“My concern is the sewer,” Dalke said, adding that if the concession/restroom building floods, other buildings in town would experience sewer problems.
Councilor Jim Wiens echoed that concern: “I’ve seen about 10 inches of water over the road” at the baseball diamonds. He advised making the building high enough to avoid flooding problems.
Dalke said a bid with a lift pump could cost $4,000. But if the building is high enough, a lift pump would not be necessary.
Asked when the building would be completed, Lindeman said, “We have until September until the grant runs out.”
Booton added, “We would like to have it done by ball season.”
The council and GRC said details are yet to be determined.
Councilor Larry Lindeman asked about the bid process and how the two entities would work on developing the project.
After Goertzen read the grant specifications, court clerk Paula Flaming said the city is the project sponsor.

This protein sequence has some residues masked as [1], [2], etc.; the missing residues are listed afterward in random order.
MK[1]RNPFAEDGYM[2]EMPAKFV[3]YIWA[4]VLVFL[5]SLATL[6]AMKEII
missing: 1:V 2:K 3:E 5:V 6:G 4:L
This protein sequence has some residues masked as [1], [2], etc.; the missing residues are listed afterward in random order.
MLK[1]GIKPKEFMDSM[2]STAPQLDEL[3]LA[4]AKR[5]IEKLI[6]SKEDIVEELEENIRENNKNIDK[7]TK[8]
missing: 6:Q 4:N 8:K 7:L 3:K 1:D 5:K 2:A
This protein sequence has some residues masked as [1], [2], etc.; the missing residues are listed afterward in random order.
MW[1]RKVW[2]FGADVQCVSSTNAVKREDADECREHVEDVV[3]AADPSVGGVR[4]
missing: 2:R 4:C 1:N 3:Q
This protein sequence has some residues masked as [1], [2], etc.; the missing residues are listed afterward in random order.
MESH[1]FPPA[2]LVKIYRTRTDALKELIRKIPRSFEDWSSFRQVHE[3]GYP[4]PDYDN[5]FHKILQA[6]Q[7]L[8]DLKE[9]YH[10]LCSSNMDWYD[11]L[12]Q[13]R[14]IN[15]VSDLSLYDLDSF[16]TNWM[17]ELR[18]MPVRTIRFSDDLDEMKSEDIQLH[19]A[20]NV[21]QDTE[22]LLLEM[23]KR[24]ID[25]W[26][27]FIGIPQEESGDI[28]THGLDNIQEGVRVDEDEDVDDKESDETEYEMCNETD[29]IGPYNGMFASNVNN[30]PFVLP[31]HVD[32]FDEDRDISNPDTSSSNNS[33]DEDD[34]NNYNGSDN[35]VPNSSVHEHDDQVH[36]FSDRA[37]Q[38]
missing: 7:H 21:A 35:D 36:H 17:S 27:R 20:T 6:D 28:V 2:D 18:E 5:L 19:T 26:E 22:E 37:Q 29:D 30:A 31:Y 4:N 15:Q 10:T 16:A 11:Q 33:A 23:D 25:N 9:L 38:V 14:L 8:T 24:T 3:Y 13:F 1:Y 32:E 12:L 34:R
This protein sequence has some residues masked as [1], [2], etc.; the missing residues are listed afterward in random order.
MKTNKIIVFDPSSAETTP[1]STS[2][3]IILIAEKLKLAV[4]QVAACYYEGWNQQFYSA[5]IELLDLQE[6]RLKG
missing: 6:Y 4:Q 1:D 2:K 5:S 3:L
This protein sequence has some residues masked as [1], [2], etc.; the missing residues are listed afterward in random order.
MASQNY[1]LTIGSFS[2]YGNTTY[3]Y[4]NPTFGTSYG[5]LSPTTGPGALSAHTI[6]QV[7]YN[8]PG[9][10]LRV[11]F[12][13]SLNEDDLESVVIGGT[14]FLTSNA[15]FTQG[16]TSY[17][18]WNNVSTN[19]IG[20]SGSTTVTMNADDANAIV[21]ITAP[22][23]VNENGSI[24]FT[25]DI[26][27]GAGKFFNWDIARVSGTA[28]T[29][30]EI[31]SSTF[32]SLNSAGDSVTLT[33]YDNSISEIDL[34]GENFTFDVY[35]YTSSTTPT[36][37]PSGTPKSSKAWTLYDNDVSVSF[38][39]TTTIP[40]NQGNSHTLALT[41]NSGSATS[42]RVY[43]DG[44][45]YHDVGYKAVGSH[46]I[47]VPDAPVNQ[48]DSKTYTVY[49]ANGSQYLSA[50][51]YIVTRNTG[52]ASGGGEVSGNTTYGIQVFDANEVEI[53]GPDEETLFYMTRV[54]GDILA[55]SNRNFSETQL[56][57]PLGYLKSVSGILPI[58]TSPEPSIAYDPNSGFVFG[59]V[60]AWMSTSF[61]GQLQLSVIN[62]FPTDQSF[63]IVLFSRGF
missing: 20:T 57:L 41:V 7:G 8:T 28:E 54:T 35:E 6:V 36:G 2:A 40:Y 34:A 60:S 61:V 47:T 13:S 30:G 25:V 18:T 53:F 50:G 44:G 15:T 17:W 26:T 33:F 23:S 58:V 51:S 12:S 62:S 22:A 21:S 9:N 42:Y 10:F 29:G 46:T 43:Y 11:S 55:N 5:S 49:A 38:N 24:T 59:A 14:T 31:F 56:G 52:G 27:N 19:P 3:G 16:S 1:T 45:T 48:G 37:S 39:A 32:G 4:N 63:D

Goertzen said, “Even if you go out and get the bids, somebody has to do all the paperwork.”
Dalke said the GRC obtains the bids. Chad Lindeman said he understood the GRC gets the bids and puts up the building.
The council authorized the GRC to obtain bids. Goertzen and Chad Lindeman said the city is responsible for utilities.
In other business, the council:
• agreed to send the county a letter recommending that recycling continue in the city.
Councilor Rollin Schmidt had been asked to give a report to the Marion County Commission about Goessel’s recycling program at 11:20 a.m. Wednesday. He wondered if the council wished to make comments.